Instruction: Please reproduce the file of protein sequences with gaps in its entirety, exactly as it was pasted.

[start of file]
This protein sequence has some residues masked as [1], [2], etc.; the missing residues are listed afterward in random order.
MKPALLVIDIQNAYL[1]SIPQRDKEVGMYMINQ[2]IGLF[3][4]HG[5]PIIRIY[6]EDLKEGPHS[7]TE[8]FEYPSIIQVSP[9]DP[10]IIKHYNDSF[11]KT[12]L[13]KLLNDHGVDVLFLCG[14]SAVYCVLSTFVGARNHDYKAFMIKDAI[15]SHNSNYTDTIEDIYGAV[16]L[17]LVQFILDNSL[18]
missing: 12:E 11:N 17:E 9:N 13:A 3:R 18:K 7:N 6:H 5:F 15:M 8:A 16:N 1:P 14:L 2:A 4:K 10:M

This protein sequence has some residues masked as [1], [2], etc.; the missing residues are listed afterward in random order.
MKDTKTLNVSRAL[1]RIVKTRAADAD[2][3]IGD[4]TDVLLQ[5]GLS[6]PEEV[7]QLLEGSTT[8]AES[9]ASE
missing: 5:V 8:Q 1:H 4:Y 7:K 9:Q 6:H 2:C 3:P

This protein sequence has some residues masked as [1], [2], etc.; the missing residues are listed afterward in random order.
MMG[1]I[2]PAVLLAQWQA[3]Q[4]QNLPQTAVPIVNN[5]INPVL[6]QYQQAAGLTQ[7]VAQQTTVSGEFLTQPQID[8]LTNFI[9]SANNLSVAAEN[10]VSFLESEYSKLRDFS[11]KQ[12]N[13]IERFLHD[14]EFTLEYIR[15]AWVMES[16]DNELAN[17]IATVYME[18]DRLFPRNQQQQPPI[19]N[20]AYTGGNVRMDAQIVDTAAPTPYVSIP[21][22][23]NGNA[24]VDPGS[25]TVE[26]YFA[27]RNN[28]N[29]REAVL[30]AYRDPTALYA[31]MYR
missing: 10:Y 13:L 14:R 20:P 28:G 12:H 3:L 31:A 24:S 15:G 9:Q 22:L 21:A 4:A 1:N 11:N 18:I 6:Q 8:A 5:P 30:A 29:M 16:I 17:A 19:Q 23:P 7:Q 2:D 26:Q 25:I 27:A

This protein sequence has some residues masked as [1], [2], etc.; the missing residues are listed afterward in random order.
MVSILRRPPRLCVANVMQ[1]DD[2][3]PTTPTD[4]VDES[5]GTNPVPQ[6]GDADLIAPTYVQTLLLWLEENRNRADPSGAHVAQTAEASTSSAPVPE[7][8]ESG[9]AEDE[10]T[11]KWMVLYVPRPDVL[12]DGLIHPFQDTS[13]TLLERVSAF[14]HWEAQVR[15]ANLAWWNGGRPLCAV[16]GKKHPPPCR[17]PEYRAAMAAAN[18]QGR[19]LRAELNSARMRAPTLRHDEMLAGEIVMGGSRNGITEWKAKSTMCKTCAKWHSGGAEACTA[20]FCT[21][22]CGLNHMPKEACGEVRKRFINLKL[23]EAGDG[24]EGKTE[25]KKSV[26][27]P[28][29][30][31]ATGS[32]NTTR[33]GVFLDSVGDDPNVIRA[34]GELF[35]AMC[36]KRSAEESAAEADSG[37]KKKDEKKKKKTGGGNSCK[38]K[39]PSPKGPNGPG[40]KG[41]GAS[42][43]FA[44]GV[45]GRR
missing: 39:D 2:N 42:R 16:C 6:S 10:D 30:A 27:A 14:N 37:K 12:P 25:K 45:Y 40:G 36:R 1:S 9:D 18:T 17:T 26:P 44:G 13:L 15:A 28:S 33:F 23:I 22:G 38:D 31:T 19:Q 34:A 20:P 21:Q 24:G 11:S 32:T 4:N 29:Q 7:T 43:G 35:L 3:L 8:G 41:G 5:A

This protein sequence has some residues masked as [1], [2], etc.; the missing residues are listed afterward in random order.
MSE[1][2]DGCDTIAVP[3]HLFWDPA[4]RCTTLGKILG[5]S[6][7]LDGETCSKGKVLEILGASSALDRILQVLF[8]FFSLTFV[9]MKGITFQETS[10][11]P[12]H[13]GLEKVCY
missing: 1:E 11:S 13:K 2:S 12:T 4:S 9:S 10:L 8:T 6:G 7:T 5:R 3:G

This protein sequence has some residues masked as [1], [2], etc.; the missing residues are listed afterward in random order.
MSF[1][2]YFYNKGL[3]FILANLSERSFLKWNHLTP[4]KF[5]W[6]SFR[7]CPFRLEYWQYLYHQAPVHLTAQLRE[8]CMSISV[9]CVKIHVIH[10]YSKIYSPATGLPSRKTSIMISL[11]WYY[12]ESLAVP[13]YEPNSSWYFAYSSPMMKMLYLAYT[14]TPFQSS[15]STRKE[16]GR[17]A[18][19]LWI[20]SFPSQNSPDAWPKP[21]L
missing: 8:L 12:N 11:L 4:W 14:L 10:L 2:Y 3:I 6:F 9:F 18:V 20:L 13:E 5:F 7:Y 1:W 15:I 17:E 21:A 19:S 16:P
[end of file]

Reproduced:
This protein sequence has some residues masked as [1], [2], etc.; the missing residues are listed afterward in random order.
MKPALLVIDIQNAYL[1]SIPQRDKEVGMYMINQ[2]IGLF[3][4]HG[5]PIIRIY[6]EDLKEGPHS[7]TE[8]FEYPSIIQVSP[9]DP[10]IIKHYNDSF[11]KT[12]L[13]KLLNDHGVDVLFLCG[14]SAVYCVLSTFVGARNHDYKAFMIKDAI[15]SHNSNYTDTIEDIYGAV[16]L[17]LVQFILDNSL[18]
missing: 12:E 11:N 17:E 9:N 13:A 3:R 18:K 7:N 6:H 5:F 15:M 8:A 16:N 1:P 14:L 2:A 4:K 10:M

This protein sequence has some residues masked as [1], [2], etc.; the missing residues are listed afterward in random order.
MKDTKTLNVSRAL[1]RIVKTRAADAD[2][3]IGD[4]TDVLLQ[5]GLS[6]PEEV[7]QLLEGSTT[8]AES[9]ASE
missing: 5:V 8:Q 1:H 4:Y 7:K 9:Q 6:H 2:C 3:P

This protein sequence has some residues masked as [1], [2], etc.; the missing residues are listed afterward in random order.
MMG[1]I[2]PAVLLAQWQA[3]Q[4]QNLPQTAVPIVNN[5]INPVL[6]QYQQAAGLTQ[7]VAQQTTVSGEFLTQPQID[8]LTNFI[9]SANNLSVAAEN[10]VSFLESEYSKLRDFS[11]KQ[12]N[13]IERFLHD[14]EFTLEYIR[15]AWVMES[16]DNELAN[17]IATVYME[18]DRLFPRNQQQQPPI[19]N[20]AYTGGNVRMDAQIVDTAAPTPYVSIP[21][22][23]NGNA[24]VDPGS[25]TVE[26]YFA[27]RNN[28]N[29]REAVL[30]AYRDPTALYA[31]MYR
missing: 10:Y 13:L 14:R 20:P 28:G 12:H 3:L 31:A 24:S 15:G 9:Q 22:L 21:A 4:A 1:N 11:N 18:I 6:Q 8:A 5:P 30:A 29:M 16:I 17:A 19:Q 23:P 7:Q 2:D 26:Q 25:I 27:A

This protein sequence has some residues masked as [1], [2], etc.; the missing residues are listed afterward in random order.
MVSILRRPPRLCVANVMQ[1]DD[2][3]PTTPTD[4]VDES[5]GTNPVPQ[6]GDADLIAPTYVQTLLLWLEENRNRADPSGAHVAQTAEASTSSAPVPE[7][8]ESG[9]AEDE[10]T[11]KWMVLYVPRPDVL[12]DGLIHPFQDTS[13]TLLERVSAF[14]HWEAQVR[15]ANLAWWNGGRPLCAV[16]GKKHPPPCR[17]PEYRAAMAAAN[18]QGR[19]LRAELNSARMRAPTLRHDEMLAGEIVMGGSRNGITEWKAKSTMCKTCAKWHSGGAEACTA[20]FCT[21][22]CGLNHMPKEACGEVRKRFINLKL[23]EAGDG[24]EGKTE[25]KKSV[26][27]P[28][29][30][31]ATGS[32]NTTR[33]GVFLDSVGDDPNVIRA[34]GELF[35]AMC[36]KRSAEESAAEADSG[37]KKKDEKKKKKTGGGNSCK[38]K[39]PSPKGPNGPG[40]KG[41]GAS[42][43]FA[44]GV[45]GRR
missing: 39:D 2:N 42:R 16:C 6:S 10:D 30:A 27:A 14:N 37:K 12:P 25:K 45:Y 40:G 36:R 1:S 9:D 18:T 17:T 26:P 44:G 13:L 15:A 28:S 33:F 23:I 22:G 38:D 31:T 19:Q 34:A 20:P 21:Q 24:G 11:S 32:T 4:N 29:Q 7:T 43:G 35:L 3:L 8:G 41:G 5:A

This protein sequence has some residues masked as [1], [2], etc.; the missing residues are listed afterward in random order.
MSE[1][2]DGCDTIAVP[3]HLFWDPA[4]RCTTLGKILG[5]S[6][7]LDGETCSKGKVLEILGASSALDRILQVLF[8]FFSLTFV[9]MKGITFQETS[10][11]P[12]H[13]GLEKVCY
missing: 1:E 11:S 13:K 2:S 12:T 4:S 9:S 10:L 8:T 6:G 7:T 5:R 3:G

This protein sequence has some residues masked as [1], [2], etc.; the missing residues are listed afterward in random order.
MSF[1][2]YFYNKGL[3]FILANLSERSFLKWNHLTP[4]KF[5]W[6]SFR[7]CPFRLEYWQYLYHQAPVHLTAQLRE[8]CMSISV[9]CVKIHVIH[10]YSKIYSPATGLPSRKTSIMISL[11]WYY[12]ESLAVP[13]YEPNSSWYFAYSSPMMKMLYLAYT[14]TPFQSS[15]STRKE[16]GR[17]A[18][19]LWI[20]SFPSQNSPDAWPKP[21]L
missing: 8:L 12:N 11:L 4:W 14:L 10:L 2:Y 3:I 6:F 9:F 18:V 20:L 13:E 5:F 7:Y 1:W 15:I 17:E 21:A 19:S 16:P